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Heres some sample code,

class Base
{
  private int val;

  Base() {
  val = lookup();
  }

  public int lookup() {
    //Perform some lookup
  // int num = someLookup();
  return 5;
  }

  public int value() {
  return val;
  }
}

class Derived extends Base
{
  private int num = 10;

  public int lookup() {
  return num;
  }
}


class Test
{
  public static void main(String args[]) {

  Derived d = new Derived();
  System.out.println("d.value() returns " + d.value());

  }
}

output: d.value() returns 0 // I expected 10 as lookup() is overridden, but not 0! can someone clarify this?

The initialization of Derived's instance variables has not happened at the time its lookup method executes. How do I make sure the instance variables of Derived are initialized when its method is called?

share|improve this question
    
value() is defined in Base only, and returns val which is defined in Base only and which is initialized by '5' in the Base constructor. lookup is called from Base constructor, and that means that overloading is not working since Derived class is not yet fully constructed What else would you expect from the code? – ULysses Jul 20 '10 at 9:36
    
@ULysses, where is overloading in the posted code? I think you meant overriding. – Zaki Jul 20 '10 at 10:01
    
@ULysses, why wouldnt the overriding work? – Zaki Jul 20 '10 at 10:03
up vote 8 down vote accepted

Well for a start, that code doesn't compile due to the lack of someLookup method.

Anyway, asides from that I believe your issue is that your expections are invalid because of the way constructors are run hierarchically.

A superclass' constructor is always run before the subclass', and this includes initializers for the subclass' variables (which are really run as part of the constructor). So, when you create your instance of Derived, the following happens:

  1. The Base constructor is invoked first.
  2. lookup() is called, which uses the implementation in Derived.
  3. num is returned, which is the default value at this point because Derived's constructor and initializers have not been run.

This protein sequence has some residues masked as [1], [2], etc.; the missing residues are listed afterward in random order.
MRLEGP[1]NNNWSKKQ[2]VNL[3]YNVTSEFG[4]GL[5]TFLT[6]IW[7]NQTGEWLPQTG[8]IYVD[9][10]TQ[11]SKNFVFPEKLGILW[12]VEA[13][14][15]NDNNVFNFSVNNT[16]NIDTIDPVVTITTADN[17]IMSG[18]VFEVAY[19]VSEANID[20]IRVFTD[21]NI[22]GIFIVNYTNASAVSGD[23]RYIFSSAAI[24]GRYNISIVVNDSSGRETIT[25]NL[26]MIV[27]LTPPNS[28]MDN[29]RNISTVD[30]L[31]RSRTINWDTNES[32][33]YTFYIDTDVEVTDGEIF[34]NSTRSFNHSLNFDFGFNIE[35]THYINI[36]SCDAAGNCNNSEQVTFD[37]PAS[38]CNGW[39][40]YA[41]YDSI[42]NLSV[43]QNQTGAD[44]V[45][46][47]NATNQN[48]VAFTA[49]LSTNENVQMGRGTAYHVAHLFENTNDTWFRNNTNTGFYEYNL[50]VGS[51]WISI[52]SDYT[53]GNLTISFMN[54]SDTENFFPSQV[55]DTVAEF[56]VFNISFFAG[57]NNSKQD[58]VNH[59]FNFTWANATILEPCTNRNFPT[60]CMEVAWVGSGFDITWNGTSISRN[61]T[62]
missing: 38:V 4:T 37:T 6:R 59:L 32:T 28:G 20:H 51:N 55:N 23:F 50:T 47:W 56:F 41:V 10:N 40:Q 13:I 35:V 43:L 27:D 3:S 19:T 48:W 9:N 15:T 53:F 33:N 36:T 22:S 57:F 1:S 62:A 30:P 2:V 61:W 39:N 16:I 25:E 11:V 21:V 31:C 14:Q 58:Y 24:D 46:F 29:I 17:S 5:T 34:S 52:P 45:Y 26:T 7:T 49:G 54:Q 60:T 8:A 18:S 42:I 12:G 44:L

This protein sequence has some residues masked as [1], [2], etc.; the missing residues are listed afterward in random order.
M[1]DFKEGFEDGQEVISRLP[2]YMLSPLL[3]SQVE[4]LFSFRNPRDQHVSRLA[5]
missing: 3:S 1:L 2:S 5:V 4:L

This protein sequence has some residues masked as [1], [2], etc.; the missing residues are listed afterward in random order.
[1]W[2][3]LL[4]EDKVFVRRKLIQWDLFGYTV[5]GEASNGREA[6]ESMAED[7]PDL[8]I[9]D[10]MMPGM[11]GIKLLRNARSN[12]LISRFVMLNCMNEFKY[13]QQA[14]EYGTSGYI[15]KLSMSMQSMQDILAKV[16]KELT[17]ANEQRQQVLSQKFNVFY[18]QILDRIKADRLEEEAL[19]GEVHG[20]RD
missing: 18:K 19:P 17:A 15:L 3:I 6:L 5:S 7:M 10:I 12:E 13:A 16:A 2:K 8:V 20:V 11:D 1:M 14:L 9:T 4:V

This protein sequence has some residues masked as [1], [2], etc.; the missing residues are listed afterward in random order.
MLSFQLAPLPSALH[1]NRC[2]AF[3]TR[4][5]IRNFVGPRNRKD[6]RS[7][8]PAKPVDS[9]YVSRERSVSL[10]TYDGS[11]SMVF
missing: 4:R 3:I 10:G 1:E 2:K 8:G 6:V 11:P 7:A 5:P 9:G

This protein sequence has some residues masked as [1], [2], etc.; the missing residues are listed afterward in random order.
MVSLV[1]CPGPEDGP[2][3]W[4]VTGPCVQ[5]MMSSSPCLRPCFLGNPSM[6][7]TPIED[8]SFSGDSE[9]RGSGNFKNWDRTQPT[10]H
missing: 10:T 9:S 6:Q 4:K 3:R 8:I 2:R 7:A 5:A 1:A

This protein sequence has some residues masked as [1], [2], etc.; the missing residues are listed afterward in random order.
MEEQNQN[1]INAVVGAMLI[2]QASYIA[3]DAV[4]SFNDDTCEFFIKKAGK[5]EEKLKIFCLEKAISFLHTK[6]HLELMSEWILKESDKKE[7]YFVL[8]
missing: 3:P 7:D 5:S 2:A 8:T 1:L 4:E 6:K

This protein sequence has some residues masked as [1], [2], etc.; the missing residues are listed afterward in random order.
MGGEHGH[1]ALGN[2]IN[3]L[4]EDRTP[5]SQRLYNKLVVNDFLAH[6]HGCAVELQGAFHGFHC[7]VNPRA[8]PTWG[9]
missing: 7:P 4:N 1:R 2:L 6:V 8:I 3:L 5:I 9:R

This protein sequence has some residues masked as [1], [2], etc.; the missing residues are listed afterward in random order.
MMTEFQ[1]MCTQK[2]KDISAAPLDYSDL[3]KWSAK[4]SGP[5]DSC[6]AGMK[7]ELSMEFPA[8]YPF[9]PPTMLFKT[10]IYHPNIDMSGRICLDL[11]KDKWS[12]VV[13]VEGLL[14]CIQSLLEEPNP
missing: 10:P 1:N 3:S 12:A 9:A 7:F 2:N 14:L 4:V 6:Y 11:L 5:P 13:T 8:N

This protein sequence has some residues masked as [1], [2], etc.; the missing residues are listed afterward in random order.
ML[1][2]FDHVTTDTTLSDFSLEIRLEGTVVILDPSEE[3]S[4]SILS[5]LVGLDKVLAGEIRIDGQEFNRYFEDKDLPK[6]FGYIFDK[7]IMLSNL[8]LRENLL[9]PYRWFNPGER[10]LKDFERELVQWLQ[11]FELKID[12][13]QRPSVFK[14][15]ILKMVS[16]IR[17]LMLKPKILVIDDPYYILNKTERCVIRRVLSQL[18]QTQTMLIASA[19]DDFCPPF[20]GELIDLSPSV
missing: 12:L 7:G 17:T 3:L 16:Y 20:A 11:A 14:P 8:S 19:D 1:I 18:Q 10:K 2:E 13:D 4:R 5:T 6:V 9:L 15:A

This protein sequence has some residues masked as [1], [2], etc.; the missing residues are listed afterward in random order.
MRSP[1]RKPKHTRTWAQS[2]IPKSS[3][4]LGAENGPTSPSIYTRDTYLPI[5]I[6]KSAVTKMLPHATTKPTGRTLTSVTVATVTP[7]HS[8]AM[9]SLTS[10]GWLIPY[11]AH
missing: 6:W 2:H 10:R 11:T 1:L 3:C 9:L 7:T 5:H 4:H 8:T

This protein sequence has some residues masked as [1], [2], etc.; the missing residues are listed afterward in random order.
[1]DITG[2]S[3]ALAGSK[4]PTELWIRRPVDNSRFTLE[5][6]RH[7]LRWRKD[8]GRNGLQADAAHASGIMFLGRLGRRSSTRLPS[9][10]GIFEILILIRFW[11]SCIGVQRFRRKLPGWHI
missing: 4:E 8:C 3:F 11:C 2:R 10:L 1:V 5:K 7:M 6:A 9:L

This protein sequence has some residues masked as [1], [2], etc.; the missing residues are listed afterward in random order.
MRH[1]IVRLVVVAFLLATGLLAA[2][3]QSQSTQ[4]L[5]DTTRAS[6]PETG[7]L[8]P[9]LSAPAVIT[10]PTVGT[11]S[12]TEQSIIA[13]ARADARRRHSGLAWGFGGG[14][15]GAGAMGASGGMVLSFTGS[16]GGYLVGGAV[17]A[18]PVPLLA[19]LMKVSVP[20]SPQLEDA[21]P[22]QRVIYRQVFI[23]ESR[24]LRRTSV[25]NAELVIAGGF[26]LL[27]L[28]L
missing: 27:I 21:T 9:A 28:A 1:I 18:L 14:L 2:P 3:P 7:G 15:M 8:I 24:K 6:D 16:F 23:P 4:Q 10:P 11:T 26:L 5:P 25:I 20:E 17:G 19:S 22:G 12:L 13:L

4. val is set to 0.
  5. The Derived initializers and constructor are run - calling lookup from this point on will return 10.

In general, it's a bad idea to call a non-final method from a constructor for exactly this reason, and many static analysis tools will warn you against it. It's similar to letting object references leak during construction, you can end up with an instance that invalidates class-level invariants (in your case, Derived's num is "always" 10 yet it can be seen to be 0 at some points).

Edit: Note that for this particular case, without any additional code, you could resolve the issue by making num a constant:

class Derived extends Base
{
  private static final int num = 10;
  ...

This would actually do what you want, because the static initializer is run when the class is loaded (which has to happen before the constructors are called). This does however assume that it's fine for:

a) all instances of the class to share the same num variable; b) num never needs to change (if this is true then (a) is true automatically).

In the exact code you've given this is clearly the case, but I expect you may be omitting extra functionality for brevity.

I include this here for comparison and interest, not because it's a workaround to this "issue" in a general sense (because it's not).

share|improve this answer
    
that lookup() is just dummy there, can comment it out. – Zaki Jul 20 '10 at 9:43
    
Related post of mine on Java constructors and template method pattern: novyden.blogspot.com/2011/08/… – topchef Aug 8 '11 at 8:04

The reason you are getting 0 returned is that the constructors Base is being called (and calling lookup in Derived) before 10 is assigned to num in Derived.

To put generally, the base constructor is called before the derived instance fields are initialised.

share|improve this answer
    
that implies a derived class's methods can be run even though its instance variables havent been initialized yet? – Zaki Jul 20 '10 at 10:08